A Dutch citizen from Ciudad Colón died Thursday afternoon from injuries he sustained in a car accident. He was David Williams, 20.  The man was freed from the wreckage of his Toyota Yaris in the early hours of Thursday morning. The accident occurred 75 meters east of the Hogar de Ancianos de Brasil in Ciudad Colon. The car left the road and crashed into the gutter. 

In critical condition and on a breathing apparatus, Williams was then taken to the hospital San Juan de Dios where he later died from his injuries. 

German citizen is held
as crack cocaine dealer

By the A.M. Costa Rica staff

A German man was arrested yesterday by officials from the Puriscal division of the Fuerza Pública. The 55-year-old man, identified by the last name of Claub, was arrested at 6 p.m. at the old Catholic church after a surveillance operation carried out by the Judicial Investigating Organization. Those watching said they saw people openly dealing drugs. 

A search carried out by officials at the property of the suspect in Puriscal found materials to make crack cocaine and weighing equipment. Large quantities of crack cocaine and a 38-caliber gun were also found. The suspect is also accused of being a drug supplier to the beach town of Quepos where some of the customers were tourists. In the suspect’s pockets officials reported they found 19 rocks of crack and $100 in cash. 

Desamparados man dies
at hands of motorcycle duo

By the A.M. Costa Rica staff

Gunmen on a motorcycle killed a 24-year-old father of two Wednesday night.

The man was identified as Roy Gamboa Cerdas of San Juan de Dios in Desamparados.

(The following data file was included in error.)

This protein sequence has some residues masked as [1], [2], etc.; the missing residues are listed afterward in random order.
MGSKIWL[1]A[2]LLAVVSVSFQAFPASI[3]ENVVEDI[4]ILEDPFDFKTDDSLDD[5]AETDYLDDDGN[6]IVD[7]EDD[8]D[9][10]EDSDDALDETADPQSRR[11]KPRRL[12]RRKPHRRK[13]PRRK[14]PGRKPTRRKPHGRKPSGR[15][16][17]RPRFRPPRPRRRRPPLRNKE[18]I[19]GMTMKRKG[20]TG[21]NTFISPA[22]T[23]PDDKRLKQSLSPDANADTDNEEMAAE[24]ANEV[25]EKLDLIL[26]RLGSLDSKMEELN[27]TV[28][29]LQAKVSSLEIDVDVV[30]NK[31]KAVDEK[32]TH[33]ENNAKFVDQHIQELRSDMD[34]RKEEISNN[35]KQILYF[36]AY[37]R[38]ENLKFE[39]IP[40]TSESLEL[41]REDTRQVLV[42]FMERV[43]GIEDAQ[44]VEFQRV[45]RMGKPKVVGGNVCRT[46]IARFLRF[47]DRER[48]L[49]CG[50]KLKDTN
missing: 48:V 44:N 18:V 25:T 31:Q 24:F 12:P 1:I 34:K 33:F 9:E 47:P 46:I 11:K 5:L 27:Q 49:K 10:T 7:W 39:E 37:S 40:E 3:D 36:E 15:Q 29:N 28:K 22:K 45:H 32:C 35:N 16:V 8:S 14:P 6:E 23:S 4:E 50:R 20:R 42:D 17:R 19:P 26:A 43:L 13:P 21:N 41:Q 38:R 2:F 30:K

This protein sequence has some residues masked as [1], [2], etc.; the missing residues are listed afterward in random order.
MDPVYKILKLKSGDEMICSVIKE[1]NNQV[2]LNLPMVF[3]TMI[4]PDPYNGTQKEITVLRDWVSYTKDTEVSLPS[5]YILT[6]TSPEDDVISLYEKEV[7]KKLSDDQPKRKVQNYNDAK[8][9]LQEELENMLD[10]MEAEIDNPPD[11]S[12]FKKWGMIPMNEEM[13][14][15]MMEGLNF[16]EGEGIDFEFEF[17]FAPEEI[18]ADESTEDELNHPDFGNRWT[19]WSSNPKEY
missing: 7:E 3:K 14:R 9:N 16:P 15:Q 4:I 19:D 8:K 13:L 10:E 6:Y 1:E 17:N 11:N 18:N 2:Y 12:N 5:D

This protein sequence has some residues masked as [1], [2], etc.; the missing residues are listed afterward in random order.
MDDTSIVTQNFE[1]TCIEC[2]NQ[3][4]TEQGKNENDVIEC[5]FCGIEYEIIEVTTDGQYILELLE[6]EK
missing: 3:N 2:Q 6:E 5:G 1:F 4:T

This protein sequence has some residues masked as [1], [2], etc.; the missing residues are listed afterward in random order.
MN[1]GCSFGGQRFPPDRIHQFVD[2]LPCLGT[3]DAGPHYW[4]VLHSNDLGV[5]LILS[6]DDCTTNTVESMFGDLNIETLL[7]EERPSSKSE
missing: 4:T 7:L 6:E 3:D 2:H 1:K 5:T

The killing took place in the urbanization La Capri. That subdivision is in San Miguel de Desamparados.

Police said that two men on a white motorcycle pulled alongside the vehicle being driven by Gamboa and shot him in the neck. The vehicle weaved off the road and smashed into a fence.

Investigators said they think the gunmen were trying to commit a robbery but they did not rule out the possibility that the man was the target of assassins.
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All you ever wanted to know about wursts and more
Confessions of fatty food lovers even emanate from over-the-hill cardiologists. 

Hello, my name is Lenny and I'm a sausage addict. 

When we moved here, my wife and I went to the local Pali and bought lengths of the brick-colored encased salchichas. They were as tasteless as British bangers. Next I tried the same form with the name Italia on the side. No fennel flavor, no discernable spice. 

OK, time for chorizo, but it wasn’t orange like the Mexican, and it had no chili powder, paprika, garlic etc. that I could taste, nor was it Spanish dry ham chorizo. The Zar Mexican chorizo was a little better than the others.

One product confused me, but, hooray, it was a lean and well spiced sausage. The brand is Montecillos (made in Alajuela) embutidos (sausages). The back label also calls it chorizo, kielbasa style.